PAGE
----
[Ovirt-devel] NIC Bonding and Failover

Chris Lalancette clalance at redhat.com
Thu Sep 11 15:15:52 UTC 2008

Daniel P. Berrange wrote:
> On Thu, Sep 11, 2008 at 10:30:25AM -0400, Darryl L. Pierce wrote:
>> In order to make this happen, the following flow occurs during the node's
>> bootup:
>>  1. the node submits its hardware details, including the list of NICs 
>>  2. the server updates the database, deleting any records for NICs that
>>     weren't reported, and saving records for new NICs reported
>>  3. the node makes a request to the new managed node controller, asking for
>>     the configuration file
>>     a. previously this was a hard-coded file, now it's a generated file
>>     b. the node submits the list of mac addresses mapped to the interface
>>        names for the system
>>     c. the returned configuration will contain at most two sections:
>>        1. a pre-augtool script
>>        2. an augtool file
>>  4. the configuration file is saved to /var/tmp/node-config 
>>  5. the configuration file is then passed to bash for execution, to extract
>>     the two files
>>  6. if the file /var/tmp/pre-config-script exists, it is executed
>>     a. this segment loads the bonding kernel module with the correct 
>>        bonding mode
>>  7. if the file /var/tmp/node-augtool exists, then it is passed to augtool
>>  8. the network service is then restarted and the bonding is available.
>> To configure a node for bonding/failover/load balancing on the server, the
>> admin has to set a bonding type for the node. The choices are:
>> 1. Load Balancing 
>> 2. Failover
>> 3. Broadcast
>> 4. Link Aggregation
>> Only one type can be set per-node. 
> Is that a limitation of the linux bonding driver, or an explicit design
> choice ?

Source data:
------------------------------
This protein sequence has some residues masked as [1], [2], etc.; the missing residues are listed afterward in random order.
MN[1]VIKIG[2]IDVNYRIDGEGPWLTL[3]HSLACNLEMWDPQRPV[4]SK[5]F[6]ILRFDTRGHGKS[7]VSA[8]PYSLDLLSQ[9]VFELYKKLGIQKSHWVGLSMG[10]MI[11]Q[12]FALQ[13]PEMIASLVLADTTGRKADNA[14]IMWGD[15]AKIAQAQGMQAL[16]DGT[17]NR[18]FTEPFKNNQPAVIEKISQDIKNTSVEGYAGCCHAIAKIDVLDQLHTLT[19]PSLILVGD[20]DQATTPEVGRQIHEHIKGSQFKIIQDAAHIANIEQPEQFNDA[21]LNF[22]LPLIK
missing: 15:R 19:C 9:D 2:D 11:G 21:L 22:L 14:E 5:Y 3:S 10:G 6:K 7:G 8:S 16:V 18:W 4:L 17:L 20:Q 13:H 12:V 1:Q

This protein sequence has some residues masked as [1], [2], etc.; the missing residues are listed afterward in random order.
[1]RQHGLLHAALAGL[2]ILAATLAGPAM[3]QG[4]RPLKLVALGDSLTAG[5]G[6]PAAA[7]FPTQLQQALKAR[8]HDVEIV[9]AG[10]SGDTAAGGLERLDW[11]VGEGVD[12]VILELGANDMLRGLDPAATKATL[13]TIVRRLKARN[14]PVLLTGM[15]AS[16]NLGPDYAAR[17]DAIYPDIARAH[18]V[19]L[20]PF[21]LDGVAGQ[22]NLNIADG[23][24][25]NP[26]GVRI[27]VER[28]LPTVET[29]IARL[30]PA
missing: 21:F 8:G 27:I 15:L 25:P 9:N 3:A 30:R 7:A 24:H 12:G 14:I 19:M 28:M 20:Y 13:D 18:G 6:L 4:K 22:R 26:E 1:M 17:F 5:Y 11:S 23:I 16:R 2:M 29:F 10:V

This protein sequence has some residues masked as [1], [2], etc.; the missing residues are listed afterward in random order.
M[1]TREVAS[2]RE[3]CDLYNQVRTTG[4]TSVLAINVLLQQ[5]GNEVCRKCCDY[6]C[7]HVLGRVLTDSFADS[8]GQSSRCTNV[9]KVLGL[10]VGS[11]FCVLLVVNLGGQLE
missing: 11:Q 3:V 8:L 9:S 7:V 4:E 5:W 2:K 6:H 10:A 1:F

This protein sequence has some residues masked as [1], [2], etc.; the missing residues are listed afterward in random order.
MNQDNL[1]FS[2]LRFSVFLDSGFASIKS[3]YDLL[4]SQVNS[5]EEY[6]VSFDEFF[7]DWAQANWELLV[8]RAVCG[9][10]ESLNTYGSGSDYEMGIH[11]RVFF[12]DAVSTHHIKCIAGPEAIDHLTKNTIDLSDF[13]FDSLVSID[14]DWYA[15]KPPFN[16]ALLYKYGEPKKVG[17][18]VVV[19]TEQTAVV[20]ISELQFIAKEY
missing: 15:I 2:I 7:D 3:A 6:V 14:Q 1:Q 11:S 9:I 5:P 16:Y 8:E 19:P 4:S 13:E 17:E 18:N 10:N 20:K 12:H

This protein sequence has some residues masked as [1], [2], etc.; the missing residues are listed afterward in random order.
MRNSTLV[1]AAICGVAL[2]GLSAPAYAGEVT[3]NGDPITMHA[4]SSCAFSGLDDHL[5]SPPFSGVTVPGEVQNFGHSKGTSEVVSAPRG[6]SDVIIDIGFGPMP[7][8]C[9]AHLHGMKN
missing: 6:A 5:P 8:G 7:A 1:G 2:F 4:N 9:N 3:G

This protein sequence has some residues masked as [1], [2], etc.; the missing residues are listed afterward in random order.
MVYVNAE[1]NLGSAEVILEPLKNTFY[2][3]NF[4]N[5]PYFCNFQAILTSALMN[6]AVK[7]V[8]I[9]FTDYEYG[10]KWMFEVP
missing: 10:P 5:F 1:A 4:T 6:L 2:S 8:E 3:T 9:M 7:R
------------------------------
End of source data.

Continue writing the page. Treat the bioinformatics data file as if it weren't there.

> If I have a system with lots of NICs I could imagine that the storage
> LAN might want a different bonding config from the guest LAN, from
> the management LAN.  Then again you could argue that in that case 
> you can just set 2 pairs for each LAN all in Link Aggregation, which
> effectively gives you load balancing/failover  upon failure anyway.

I'm pretty sure modern Linux allows you to have more than one type of bond
active at a time.  I have no idea how to do it, though, so you'll have to
research it.  I'm fine if this is going to be a temporary limitation, but as
danpb points out, you might want to bond differently on machines with lots of NICs.

>> The user will then be able to select two or more NICs on that node and
>> enslave them to a bonded interface. To do that, they will:
>> 1. create a bonded interface and give it a name and an interface name
>> 2. select two or more NICs and associate them with the bonded interface
>> The next time the node boots, it will load the bonding module and pass in 
>> the
>> appropriate mode for the bonding type selected.
>> Questions?
> Don't forget that we need to add briding ontop of that if the bonded pair
> is to be used for the guest LAN. Potentially also bridges ontop of VLANs 
> ontop of bonds.

Yes, this question is very appropriate too.  Again, I'm not saying we have to
support this right now, but we need to be conscious of it.  There are 3 pieces
at work here (bridges, VLAN's, and bonds), which means there are 9 ways you
could do things: VLAN's on top of bonds on top of bridges, bridges on top of
bonds on top of VLAN's, etc.  We have to figure out which combinations are
completely insane, which are valid and make sense, and then make sure we can
handle those.  Yes, this is complicated :(.

Chris Lalancette

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